Monastic cemetery find “unique”, say archaeologists
THE discovery of the bodies of 15th century monks has been described as “unprecedented” by archaeologists.
The monastic cemetery was uncovered earlier this week by contractors undertaking roadworks in St Andrews, Fife.
Experts working on the site have been excited by the find, which they say helps pinpoint the location of a friary lost during the Reformation.
They say the remains are those of Franciscan monks who once lived in the area, and have described the find as “unique” due to its town centre location.
Map extract shows the friary (annotated Franciscanorum aedes – “Franciscan House”) as it appeared before the Reformation in 1560
Work has now been stopped at the Greyfriar’s Gardens site to allow the area to be excavated and the bodies preserved.
Fife council archaeologist Douglas Speirs, who has been trying to locate the monk’s burial ground for some time, has been excited by the find.
He said: “The general site of the friary has long been known but we have always wanted to pin it down and were hoping for a find like this.
“The graveyard would have been just for the friars, so I wouldn’t expect there to be more than 20, although we haven’t got access to all of it – we have found at least six sets of remains.
Six sets of remains, including these leg bones, have been uncovered
“They were Franciscan friars who were living and working in St Andrews, serving the spiritual needs of the people in the town.”
“St Andrews is a town of considerable antiquity so we always held the possibility of archaeological remains coming to light in that area as part of these works.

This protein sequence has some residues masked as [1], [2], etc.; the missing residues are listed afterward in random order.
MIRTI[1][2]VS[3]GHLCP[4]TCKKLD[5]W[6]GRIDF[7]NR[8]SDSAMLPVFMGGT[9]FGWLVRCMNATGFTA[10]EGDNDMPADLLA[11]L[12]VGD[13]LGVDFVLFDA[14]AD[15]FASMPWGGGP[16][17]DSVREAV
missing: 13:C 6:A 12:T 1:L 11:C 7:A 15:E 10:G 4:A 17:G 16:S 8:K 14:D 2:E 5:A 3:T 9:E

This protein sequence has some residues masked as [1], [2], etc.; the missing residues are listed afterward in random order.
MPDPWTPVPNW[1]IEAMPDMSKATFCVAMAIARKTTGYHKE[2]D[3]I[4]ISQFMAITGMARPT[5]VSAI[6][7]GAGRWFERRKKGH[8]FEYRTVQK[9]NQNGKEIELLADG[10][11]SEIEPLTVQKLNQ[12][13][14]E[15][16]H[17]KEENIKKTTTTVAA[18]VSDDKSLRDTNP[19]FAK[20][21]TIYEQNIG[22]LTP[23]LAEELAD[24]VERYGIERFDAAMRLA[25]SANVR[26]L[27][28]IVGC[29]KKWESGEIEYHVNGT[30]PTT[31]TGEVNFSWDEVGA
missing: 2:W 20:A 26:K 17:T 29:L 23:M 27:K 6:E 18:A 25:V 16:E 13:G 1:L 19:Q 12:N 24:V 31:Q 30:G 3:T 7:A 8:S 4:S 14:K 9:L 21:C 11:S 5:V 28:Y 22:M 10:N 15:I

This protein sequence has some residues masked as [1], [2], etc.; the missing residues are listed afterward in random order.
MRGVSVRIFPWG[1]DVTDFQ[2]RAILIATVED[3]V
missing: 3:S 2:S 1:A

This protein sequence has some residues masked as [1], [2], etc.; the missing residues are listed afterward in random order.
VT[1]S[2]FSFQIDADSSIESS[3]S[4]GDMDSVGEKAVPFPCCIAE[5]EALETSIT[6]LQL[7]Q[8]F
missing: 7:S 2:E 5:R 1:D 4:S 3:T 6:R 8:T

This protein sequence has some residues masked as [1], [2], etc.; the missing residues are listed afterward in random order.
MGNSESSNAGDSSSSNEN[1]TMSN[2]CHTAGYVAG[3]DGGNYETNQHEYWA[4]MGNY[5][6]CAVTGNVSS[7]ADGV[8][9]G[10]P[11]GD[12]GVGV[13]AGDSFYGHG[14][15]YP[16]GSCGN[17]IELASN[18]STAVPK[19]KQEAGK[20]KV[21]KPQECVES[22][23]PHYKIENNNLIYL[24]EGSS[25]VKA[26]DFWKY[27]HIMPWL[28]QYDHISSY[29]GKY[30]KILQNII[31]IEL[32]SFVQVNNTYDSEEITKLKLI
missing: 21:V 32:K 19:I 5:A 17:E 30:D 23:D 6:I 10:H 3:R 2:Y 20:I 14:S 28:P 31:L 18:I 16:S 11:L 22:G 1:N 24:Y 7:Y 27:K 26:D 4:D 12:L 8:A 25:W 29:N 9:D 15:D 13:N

“However, we thought that because they were only reducing the surface by a small margin it wouldn’t be deep enough to disturb anything.
“Clearly we were wrong.”
Archaeologist Steve Liscoe added: “It is unprecedented to find a burial ground right in the middle of town.
“If you start digging around near some of these churches you will find something but this particular discovery is quite unique.”
An aerial view of the town shows where the friary was sited
Mr Speirs said the find was most likely part of a cemetery that belonged to a Franciscan order.
“A Franciscan friary is known to have existed somewhere near the vicinity and because of their order they weren’t buried in the local cemetery but had their own little one,” he said.
“The exact footprint of the friary is not known and previous archaeological works in the area have failed to locate it.
“However there can be little doubt that today’s discovery represents part of the cemetery of the friary of Observant Franciscans established in the town with the encouragement of Bishop Kennedy in 1458.
“The human remains exposed have now been recorded and excavated although development works on this part of the site has been stopped to allow for further investigations and recording works to be undertaken by Fife Council’s archaeological unit.”
Analysis of the skeletons will now take place to try and find out more about the people who were buried in the cemetery.
The bones were discovered as workmen dug up Greyfriar’s Gardens
Mr Spiers said tests would confirm whether or not the skeletons are monks.
He added: “I strongly suspect that radiocarbon dates will fall into the period 1458 to 1559 as we know from historical documentation that the friary was founded in 1458, completed in 1478 under Archbishop Graham and that it was an early casualty of the Reformation, being ransacked in 1559.”
William Speed, a general foreman for company undertaking the roadworks, was at the site when the discovery was made.
He said: “We had just lifted up part of the road when I noticed a couple of bones, and you could tell straight away what they were.”
“At first I wondered if they were human so we got in touch with the council and let them take over.”
The discovery is the latest of a number of historical finds in the town.
Last summer work in the town’s South Street uncovered some of the earliest remains of a medieval town house in Scotland, as well as a hoard of medieval pottery.
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